Mappin & Company, Surgical Mechanicians of Birmingham, 1885

Today it’s a very special post – a guest post from Dave of the ace crime fiction blog

It’s funny what you come across when you’re looking for something else. Hunting for references to an electric car company (don’t ask) in the library stacks, I came across this wonderful 1885 catalogue for Birmingham surgical instrument makers Mappin & Co. I’ve long been fascinated by surgery and pathology (my childhood hero was Jack Klugman, growling his way through Monday night episodes of Quincy M.E), so as soon as I cracked it open I was hooked.

The index at the front is enough to make even the strongest stomach flutter, with references to all manner of ‘bespoke’ items: Haemorrhoidal Clamps, Harelip Pins, Necrosis Chisels, Rectum Plugs, Gunshot Probes, Mouth Gags… You get the idea. But it’s when you get into the body (ahem) of the catalogue that the fun really starts. Many of the items are beautifully illustrated; who wouldn’t want a full dissection kit, complete with Brain Knife, Bowel Scissors and Spine Chisels, all presented in a strong mahogany case for the bargain price of £4 12s (equivalent to £300 in today’s money)?

And if that doesn’t paint a vivid enough picture, some of the products are shown in use. On one page, a sad-faced man is seen inserting one end of the nasal douche into his – well, nose, whilst a jet of unidentified liquid shoots out of the other nostril. According to the blurb, it’s good for ‘Hay Fever, Bleeding from the Nose, Offensive Discharges and Thickness of Speech’ – curing rather than causing them, I’d hope. I wouldn’t be first in the queue to try it out.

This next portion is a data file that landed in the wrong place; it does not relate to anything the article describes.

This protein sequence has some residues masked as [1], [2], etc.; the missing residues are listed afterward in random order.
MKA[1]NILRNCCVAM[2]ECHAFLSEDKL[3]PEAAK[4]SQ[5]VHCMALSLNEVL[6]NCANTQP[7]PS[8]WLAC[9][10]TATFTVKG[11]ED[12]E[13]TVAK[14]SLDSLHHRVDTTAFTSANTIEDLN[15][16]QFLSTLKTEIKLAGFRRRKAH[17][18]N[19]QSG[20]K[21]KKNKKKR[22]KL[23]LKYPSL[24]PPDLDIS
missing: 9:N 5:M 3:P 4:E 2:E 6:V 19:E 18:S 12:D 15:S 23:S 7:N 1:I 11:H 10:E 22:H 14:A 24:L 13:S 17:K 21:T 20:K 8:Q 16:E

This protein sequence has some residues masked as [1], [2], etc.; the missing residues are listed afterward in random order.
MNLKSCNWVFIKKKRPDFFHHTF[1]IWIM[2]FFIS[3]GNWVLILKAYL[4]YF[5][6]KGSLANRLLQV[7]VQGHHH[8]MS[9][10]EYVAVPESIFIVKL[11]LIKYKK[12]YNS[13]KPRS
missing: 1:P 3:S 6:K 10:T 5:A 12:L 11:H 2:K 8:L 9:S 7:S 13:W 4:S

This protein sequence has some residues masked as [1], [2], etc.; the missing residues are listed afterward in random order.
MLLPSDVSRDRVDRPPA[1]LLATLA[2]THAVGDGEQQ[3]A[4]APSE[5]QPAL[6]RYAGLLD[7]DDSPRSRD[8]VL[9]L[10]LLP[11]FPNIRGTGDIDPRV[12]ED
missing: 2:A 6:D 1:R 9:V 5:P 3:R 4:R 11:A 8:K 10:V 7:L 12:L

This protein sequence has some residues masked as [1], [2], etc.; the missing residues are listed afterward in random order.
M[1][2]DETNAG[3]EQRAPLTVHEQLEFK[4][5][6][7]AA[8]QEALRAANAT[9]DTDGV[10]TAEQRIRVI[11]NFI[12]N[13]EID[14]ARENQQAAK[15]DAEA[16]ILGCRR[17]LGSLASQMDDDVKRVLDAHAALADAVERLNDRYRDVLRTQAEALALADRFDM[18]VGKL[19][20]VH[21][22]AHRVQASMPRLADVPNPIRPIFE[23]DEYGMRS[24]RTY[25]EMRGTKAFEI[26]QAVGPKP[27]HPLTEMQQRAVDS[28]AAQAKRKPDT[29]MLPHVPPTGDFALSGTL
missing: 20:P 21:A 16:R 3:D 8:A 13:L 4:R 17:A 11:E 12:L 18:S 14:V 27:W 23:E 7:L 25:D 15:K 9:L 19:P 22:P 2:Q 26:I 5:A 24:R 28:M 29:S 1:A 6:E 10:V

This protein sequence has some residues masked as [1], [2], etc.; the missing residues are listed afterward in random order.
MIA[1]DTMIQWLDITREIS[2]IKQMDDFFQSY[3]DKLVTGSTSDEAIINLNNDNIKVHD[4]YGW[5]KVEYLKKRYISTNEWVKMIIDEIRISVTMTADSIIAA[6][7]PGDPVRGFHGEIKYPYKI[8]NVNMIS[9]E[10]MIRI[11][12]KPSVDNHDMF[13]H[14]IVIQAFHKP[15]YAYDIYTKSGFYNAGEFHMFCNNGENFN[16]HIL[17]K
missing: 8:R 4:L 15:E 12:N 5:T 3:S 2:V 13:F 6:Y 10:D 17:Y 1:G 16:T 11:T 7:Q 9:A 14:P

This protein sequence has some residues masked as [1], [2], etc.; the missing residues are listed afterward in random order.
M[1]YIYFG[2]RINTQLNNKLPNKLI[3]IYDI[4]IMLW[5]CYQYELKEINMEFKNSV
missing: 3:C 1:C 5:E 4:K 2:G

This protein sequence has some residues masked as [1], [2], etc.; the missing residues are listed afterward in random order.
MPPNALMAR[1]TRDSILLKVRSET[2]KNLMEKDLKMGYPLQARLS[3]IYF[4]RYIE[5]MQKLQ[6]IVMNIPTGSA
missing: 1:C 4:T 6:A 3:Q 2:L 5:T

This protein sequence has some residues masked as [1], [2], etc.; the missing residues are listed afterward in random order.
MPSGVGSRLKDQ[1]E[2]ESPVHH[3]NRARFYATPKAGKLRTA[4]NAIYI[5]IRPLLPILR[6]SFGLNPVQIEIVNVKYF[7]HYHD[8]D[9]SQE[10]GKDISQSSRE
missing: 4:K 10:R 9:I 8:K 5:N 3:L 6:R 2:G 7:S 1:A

Should living patients not do it for you, how about a skeleton? £10 10s for the full body, or £1 15s for top half only. If your budget doesn’t stretch that far, maybe a skull is more tempting (£2 5s) or just a hand (linked with cat gut, a bargain at just 7 shillings). But the catalogue’s best surprise is left until the end. Mappin & Co didn’t just supply doctors – the general customer could also purchase their table cutlery from them. I’m not sure how comfortable I’d be with that – especially the ones with ‘white bone handles’. You’d always wonder who – sorry, where – they’d come from.

Mappin & Co continued to trade up until the early 1920s, at which point they drop out of the documentary record. Trade directories for the period suggest their premises at 121 New Street were subsequently taken over by a pianoforte showroom, and then a jeweller’s. The address is still there, and is currently (I swear I’m not making this up) a branch of The Body Shop. If history doesn’t repeat itself, it certainly rhymes sometimes.

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